Everyone is 0-0 today, though that will change later this evening once the opening game of the season between the defending World Series champion Phillies and the Braves has ended at Citizens Bank Park. Before any team has a blemish on their record and begins to give their fans reason for despair, let’s remember that Opening Day is a time for hope.
With that in mind, here’s a look at each of the 30 major league teams, and at least some reason for optimism:
Angels: The pitching staff is still deep enough to offset a number of spring injuries and the loss of some key players from last year’s 100-win team.
Brewers: They have a big-strike offense stocked with power hitters.
Cubs: They’re the most balanced team in the National League, with a deep lineup and a deep rotation.
Padres: The weather is always great in San Diego, and their home games are never rained out.
Rays: Adding Burrell as their designated hitter gives the defending American League champions the right-handed power bat they sorely lacked last season.
Royals: They’ve improved their record for three straight years and have their deepest roster since the players’ strike wiped out the 1994 season.
Pedroia hit .333/.426/.487 in 47 plate appearances, despite having to leave the US team in the World Baseball Classic early because of a strained abdominal muscle after going 2-for-16. Pedroia had hit just .152 in 46 at-bats last spring. “I feel a lot better this year,” Pedroia said. “I’m seeing the ball better. My last couple years, I was kind of nervous going into the season. This year, I saw the ball a lot better and hit the ball a lot better. So hopefully it carries over, and I’ll swing the bat from the start all the way to the finish.”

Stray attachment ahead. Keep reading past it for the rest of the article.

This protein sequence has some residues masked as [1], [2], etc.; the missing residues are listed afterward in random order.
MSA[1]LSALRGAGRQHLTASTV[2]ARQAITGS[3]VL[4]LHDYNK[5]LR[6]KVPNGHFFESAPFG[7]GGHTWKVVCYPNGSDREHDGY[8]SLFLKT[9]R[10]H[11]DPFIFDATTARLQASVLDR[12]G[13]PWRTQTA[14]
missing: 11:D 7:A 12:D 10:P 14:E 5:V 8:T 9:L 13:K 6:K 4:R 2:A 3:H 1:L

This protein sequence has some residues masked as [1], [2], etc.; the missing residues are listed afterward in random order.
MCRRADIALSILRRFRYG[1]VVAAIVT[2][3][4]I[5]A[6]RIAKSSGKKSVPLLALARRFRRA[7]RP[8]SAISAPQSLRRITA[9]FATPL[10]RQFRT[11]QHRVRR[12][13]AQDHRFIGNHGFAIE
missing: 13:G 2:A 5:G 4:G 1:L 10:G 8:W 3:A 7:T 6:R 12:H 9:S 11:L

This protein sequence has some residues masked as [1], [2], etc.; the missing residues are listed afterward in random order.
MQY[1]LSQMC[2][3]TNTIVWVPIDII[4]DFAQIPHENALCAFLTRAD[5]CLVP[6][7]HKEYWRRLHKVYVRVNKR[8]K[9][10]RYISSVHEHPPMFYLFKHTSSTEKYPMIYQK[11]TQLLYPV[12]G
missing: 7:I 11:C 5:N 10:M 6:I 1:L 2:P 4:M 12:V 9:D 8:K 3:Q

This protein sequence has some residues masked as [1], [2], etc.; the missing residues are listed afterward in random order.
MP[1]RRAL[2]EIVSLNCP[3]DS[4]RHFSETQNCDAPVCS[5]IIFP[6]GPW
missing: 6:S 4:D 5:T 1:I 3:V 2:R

Lee, meanwhile, had a 12.46 ERA in exhibition play as he gave up 30 earned runs and 46 hits in 21
The Indians moved their spring training camp to Goodyear, Arizona this year from Winter Haven, Florida. Their pitchers learned throughout the spring that the dry Arizona air affects their grip on the ball and reduces the effectiveness of breaking pitches. “It sounds like an excuse, but I hope there’s some truth to it,” said Lee. “Hopefully, when we get back east my pitches will break more and the ball won’t travel so far, but you’ve still got to pitch.”
Cardinals first baseman Albert Pujols, the 2008 NL MVP, hit only one home run in 91 Grapefruit League plate appearances, but had a .293/.413/.453 line. Last year’s NL Cy Young winner, Giants right-hander Tim Lincecum, had a 4.03 ERA in the Cactus League as he allowed 10 runs and 16 hits in 22
The Yankees are not the only New York baseball team feeling the pressure this year, even after their spending $423.5 million in the offseason on Sabathia, Burnett, and Mark Teixeira as free agents. The Mets are also under the microscope as well after blowing leads in the NL East each of the last two Septembers and winding up missing the playoffs as the Phillies won the division both times. Now the Mets are expected to overtake the Phillies as they move into Citi Field, having remade the bullpen by adding Rodriguez and Putz while subtracting Billy Wagner, Aaron Heilman, Duaner Sanchez, Scott Schoeneweis, Joe Smith, and Luis Ayala.